Scouts Inc.'s Jeremy Green and Gary Horton have reviewed all the film and broken down the strong safeties in Super Bowl XLIII. We have compared these two versatile playmakers in seven categories and given an edge for each attribute. Some of the results might surprise you.
Despite Troy Polamalu's range, he is not an elite cover guy, even though he plays well in the Steelers' Cover 2 zone. He patrols the deep half of the field well, but he is much more comfortable playing closer to the line of scrimmage. This is a player who needs, and wants, to be in the center of the action. He has excellent speed, burst and his angles are exceptional, especially in zone coverage. The only way to beat him is to take advantage of his patented aggressiveness.
Since coming into the NFL, Adrian Wilson 's biggest deficiency has been his pass coverage, but Arizona defensive coordinator Clancy Pendergast does an outstanding job of protecting him in certain coverage schemes. Wilson has very good range to play from the middle of the field as a deep third safety, but he does not have great instincts and can be slow to react over the top. Despite his solid speed and range, he is better playing in halves or quarters coverage because his subpar reaction time to diagnose and get there is not as apparent. In terms of zone and man coverage he is much better in man and most effective in a somewhat linebacker-type role playing close to the line of scrimmage over the tight end. The more the Cardinals can keep Wilson out of coverage, the better.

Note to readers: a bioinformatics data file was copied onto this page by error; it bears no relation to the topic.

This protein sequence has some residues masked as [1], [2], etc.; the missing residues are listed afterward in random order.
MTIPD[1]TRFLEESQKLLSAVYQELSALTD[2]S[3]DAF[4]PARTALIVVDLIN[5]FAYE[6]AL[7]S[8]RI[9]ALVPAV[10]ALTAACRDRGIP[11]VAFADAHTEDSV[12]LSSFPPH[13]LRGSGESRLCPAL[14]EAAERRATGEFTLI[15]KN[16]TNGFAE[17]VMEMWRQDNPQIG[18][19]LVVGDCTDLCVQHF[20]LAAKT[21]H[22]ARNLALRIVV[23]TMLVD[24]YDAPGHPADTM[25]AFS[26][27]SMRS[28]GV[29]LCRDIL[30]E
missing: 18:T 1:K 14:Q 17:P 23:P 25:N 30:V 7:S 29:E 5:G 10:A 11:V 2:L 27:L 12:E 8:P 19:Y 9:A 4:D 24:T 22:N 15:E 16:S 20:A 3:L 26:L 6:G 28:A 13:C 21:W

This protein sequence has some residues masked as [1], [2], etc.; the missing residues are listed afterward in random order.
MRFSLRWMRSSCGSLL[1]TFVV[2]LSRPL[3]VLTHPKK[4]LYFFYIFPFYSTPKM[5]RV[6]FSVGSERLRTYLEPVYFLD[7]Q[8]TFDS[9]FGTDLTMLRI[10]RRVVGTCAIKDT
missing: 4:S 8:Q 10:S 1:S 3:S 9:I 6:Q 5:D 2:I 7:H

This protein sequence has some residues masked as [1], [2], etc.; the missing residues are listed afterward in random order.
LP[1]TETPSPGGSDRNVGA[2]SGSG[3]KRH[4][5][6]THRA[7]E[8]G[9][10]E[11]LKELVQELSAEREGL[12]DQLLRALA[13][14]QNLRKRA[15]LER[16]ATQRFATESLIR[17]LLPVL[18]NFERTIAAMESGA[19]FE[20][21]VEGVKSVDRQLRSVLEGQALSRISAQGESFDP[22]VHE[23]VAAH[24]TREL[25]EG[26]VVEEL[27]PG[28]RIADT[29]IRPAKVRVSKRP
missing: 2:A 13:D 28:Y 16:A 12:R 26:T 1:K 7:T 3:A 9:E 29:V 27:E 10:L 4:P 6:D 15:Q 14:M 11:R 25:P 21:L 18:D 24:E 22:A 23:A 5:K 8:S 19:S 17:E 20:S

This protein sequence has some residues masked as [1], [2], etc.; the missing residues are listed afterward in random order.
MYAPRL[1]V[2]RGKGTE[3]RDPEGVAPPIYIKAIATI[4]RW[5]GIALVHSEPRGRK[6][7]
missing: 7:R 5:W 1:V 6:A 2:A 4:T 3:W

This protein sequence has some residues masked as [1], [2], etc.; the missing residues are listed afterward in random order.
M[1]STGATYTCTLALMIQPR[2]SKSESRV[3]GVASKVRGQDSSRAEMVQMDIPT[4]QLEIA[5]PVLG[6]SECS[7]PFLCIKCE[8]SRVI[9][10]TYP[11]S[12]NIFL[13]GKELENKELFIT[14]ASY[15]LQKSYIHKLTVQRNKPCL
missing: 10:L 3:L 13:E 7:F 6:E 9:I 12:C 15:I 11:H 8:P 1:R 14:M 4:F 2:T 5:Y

Polamalu loves to blow up run plays, and no safety in the league is better at attacking the outside run. His angles to the ball are exceptional and he can take on, and get off, blocks as well as anybody. He can change direction or adjust to the ball carrier's moves. Polamalu will attack the run, inside or outside, at full speed. Because of his aggressiveness he can overrun a play, but he usually has enough athleticism to get back into the play.